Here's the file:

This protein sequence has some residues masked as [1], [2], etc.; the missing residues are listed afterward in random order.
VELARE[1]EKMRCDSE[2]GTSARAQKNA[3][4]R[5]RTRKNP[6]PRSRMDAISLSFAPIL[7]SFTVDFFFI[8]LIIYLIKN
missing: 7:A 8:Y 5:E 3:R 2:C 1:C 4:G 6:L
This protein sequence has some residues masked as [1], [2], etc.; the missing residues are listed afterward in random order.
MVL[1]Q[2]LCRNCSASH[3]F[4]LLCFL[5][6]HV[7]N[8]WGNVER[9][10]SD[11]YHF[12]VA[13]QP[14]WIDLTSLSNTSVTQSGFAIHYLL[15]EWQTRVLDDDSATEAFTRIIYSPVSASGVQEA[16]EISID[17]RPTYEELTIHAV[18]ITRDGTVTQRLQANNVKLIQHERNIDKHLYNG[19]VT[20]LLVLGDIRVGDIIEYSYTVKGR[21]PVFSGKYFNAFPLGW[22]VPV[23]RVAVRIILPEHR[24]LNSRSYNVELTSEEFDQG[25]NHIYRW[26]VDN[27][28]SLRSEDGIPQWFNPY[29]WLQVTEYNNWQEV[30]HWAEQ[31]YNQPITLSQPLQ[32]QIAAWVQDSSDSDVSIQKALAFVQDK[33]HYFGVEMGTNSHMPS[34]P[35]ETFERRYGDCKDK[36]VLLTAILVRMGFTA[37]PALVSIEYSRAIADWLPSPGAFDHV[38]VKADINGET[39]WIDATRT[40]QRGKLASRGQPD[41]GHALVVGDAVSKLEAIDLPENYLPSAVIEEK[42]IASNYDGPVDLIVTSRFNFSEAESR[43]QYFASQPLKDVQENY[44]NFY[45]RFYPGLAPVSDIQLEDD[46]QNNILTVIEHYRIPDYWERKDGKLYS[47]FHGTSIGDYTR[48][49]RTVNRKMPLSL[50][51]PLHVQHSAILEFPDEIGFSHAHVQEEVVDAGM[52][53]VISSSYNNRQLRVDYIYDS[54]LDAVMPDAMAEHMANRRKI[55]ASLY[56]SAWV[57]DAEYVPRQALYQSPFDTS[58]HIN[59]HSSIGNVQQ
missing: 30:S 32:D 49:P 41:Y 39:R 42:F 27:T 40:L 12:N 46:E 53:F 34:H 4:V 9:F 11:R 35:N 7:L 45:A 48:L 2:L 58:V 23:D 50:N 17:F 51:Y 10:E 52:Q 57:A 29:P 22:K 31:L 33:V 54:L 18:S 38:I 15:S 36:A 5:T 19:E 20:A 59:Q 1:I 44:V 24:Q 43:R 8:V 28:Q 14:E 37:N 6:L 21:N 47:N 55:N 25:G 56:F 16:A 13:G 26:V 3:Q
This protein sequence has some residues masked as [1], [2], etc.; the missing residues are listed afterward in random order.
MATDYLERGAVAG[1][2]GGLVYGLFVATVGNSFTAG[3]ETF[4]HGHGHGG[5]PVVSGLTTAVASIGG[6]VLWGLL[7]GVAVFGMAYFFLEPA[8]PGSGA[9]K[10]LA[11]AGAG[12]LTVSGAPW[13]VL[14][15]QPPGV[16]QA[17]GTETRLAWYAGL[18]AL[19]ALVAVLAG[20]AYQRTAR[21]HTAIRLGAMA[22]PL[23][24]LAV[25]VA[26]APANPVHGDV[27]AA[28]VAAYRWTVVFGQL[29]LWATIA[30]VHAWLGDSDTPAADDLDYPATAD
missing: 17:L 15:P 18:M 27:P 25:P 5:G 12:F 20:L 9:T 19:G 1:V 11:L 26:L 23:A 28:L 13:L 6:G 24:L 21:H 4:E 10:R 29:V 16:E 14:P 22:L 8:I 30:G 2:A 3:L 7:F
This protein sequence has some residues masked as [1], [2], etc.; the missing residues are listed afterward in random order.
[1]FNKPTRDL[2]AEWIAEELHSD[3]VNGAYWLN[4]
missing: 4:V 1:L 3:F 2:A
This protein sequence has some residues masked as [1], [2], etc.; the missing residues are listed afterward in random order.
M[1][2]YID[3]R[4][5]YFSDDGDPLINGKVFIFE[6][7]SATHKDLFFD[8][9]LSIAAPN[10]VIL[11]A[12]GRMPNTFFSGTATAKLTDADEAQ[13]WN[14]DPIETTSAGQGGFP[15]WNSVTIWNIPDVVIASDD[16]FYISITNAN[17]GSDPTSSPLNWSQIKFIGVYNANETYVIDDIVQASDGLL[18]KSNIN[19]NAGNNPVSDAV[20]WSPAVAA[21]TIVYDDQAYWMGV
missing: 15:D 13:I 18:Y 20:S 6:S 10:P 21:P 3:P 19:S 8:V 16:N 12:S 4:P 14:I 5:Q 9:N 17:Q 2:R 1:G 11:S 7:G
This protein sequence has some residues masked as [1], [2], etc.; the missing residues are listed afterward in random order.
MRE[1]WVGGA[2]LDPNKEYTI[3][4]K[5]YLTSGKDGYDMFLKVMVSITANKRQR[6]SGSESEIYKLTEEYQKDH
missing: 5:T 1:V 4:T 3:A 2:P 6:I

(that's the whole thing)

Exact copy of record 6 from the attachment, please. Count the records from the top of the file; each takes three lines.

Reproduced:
This protein sequence has some residues masked as [1], [2], etc.; the missing residues are listed afterward in random order.
MRE[1]WVGGA[2]LDPNKEYTI[3][4]K[5]YLTSGKDGYDMFLKVMVSITANKRQR[6]SGSESEIYKLTEEYQKDH
missing: 5:T 1:V 4:T 3:A 2:P 6:I